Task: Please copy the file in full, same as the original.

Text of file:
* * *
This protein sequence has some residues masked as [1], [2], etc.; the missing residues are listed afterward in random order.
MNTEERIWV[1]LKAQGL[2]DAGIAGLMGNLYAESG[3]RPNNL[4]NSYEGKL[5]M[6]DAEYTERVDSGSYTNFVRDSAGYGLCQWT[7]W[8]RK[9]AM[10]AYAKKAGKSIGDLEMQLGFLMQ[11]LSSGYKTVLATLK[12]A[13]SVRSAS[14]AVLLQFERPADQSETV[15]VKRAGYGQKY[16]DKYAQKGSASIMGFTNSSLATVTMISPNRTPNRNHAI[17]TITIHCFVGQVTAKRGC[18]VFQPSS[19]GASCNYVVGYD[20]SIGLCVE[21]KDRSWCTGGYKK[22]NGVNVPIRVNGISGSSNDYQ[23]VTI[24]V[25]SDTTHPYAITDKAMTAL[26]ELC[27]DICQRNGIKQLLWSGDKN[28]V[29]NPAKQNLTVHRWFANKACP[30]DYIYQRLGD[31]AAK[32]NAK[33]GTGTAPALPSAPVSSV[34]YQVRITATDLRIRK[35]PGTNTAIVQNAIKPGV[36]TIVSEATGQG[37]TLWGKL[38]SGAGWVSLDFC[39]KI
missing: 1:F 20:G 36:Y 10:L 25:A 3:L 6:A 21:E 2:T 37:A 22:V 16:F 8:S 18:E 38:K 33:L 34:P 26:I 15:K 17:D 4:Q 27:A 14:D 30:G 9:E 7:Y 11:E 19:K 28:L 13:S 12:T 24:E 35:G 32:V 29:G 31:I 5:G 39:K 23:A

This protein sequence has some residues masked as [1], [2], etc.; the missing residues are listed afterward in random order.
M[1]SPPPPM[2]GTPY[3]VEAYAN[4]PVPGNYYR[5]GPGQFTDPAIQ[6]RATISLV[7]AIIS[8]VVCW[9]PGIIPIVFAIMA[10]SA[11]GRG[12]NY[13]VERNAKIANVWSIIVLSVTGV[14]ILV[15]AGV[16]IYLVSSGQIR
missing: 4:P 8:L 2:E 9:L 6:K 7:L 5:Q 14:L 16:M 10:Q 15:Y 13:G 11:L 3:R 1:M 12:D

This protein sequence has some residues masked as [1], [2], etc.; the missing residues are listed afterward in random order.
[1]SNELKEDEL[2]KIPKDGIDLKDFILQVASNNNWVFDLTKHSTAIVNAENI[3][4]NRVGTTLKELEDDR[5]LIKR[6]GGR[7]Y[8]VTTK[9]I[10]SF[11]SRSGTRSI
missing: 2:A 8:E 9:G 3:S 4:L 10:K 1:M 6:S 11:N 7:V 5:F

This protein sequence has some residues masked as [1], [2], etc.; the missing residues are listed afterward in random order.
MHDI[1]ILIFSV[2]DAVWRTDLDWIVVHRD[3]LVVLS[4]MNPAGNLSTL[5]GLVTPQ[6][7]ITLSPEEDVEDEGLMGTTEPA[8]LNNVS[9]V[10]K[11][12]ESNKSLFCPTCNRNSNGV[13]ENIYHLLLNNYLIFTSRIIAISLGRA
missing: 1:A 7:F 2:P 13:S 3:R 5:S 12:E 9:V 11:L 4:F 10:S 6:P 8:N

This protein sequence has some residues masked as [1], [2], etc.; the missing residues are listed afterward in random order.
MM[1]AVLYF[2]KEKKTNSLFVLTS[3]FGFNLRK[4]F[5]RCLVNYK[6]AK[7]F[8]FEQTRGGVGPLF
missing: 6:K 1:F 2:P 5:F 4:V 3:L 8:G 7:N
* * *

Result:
This protein sequence has some residues masked as [1], [2], etc.; the missing residues are listed afterward in random order.
MNTEERIWV[1]LKAQGL[2]DAGIAGLMGNLYAESG[3]RPNNL[4]NSYEGKL[5]M[6]DAEYTERVDSGSYTNFVRDSAGYGLCQWT[7]W[8]RK[9]AM[10]AYAKKAGKSIGDLEMQLGFLMQ[11]LSSGYKTVLATLK[12]A[13]SVRSAS[14]AVLLQFERPADQSETV[15]VKRAGYGQKY[16]DKYAQKGSASIMGFTNSSLATVTMISPNRTPNRNHAI[17]TITIHCFVGQVTAKRGC[18]VFQPSS[19]GASCNYVVGYD[20]SIGLCVE[21]KDRSWCTGGYKK[22]NGVNVPIRVNGISGSSNDYQ[23]VTI[24]V[25]SDTTHPYAITDKAMTAL[26]ELC[27]DICQRNGIKQLLWSGDKN[28]V[29]NPAKQNLTVHRWFANKACP[30]DYIYQRLGD[31]AAK[32]NAK[33]GTGTAPALPSAPVSSV[34]YQVRITATDLRIRK[35]PGTNTAIVQNAIKPGV[36]TIVSEATGQG[37]TLWGKL[38]SGAGWVSLDFC[39]KI
missing: 1:F 20:G 36:Y 10:L 25:A 3:L 6:A 21:E 2:T 37:A 22:V 16:F 8:S 18:E 38:K 33:L 34:P 26:I 15:K 17:D 4:Q 27:A 14:D 30:G 9:E 7:Y 11:E 19:K 28:L 13:S 12:T 24:E 35:G 32:V 29:G 31:I 5:G 39:K 23:A

This protein sequence has some residues masked as [1], [2], etc.; the missing residues are listed afterward in random order.
M[1]SPPPPM[2]GTPY[3]VEAYAN[4]PVPGNYYR[5]GPGQFTDPAIQ[6]RATISLV[7]AIIS[8]VVCW[9]PGIIPIVFAIMA[10]SA[11]GRG[12]NY[13]VERNAKIANVWSIIVLSVTGV[14]ILV[15]AGV[16]IYLVSSGQIR
missing: 4:P 8:L 2:E 9:L 6:K 7:L 5:Q 14:L 16:M 10:Q 15:Y 13:G 11:L 3:R 1:M 12:D

This protein sequence has some residues masked as [1], [2], etc.; the missing residues are listed afterward in random order.
[1]SNELKEDEL[2]KIPKDGIDLKDFILQVASNNNWVFDLTKHSTAIVNAENI[3][4]NRVGTTLKELEDDR[5]LIKR[6]GGR[7]Y[8]VTTK[9]I[10]SF[11]SRSGTRSI
missing: 2:A 8:E 9:G 3:S 4:L 10:K 1:M 6:S 11:N 7:V 5:F

This protein sequence has some residues masked as [1], [2], etc.; the missing residues are listed afterward in random order.
MHDI[1]ILIFSV[2]DAVWRTDLDWIVVHRD[3]LVVLS[4]MNPAGNLSTL[5]GLVTPQ[6][7]ITLSPEEDVEDEGLMGTTEPA[8]LNNVS[9]V[10]K[11][12]ESNKSLFCPTCNRNSNGV[13]ENIYHLLLNNYLIFTSRIIAISLGRA
missing: 1:A 7:F 2:P 13:S 3:R 5:S 12:E 9:V 11:L 4:F 10:S 6:P 8:N

This protein sequence has some residues masked as [1], [2], etc.; the missing residues are listed afterward in random order.
MM[1]AVLYF[2]KEKKTNSLFVLTS[3]FGFNLRK[4]F[5]RCLVNYK[6]AK[7]F[8]FEQTRGGVGPLF
missing: 6:K 1:F 2:P 5:F 4:V 3:L 8:G 7:N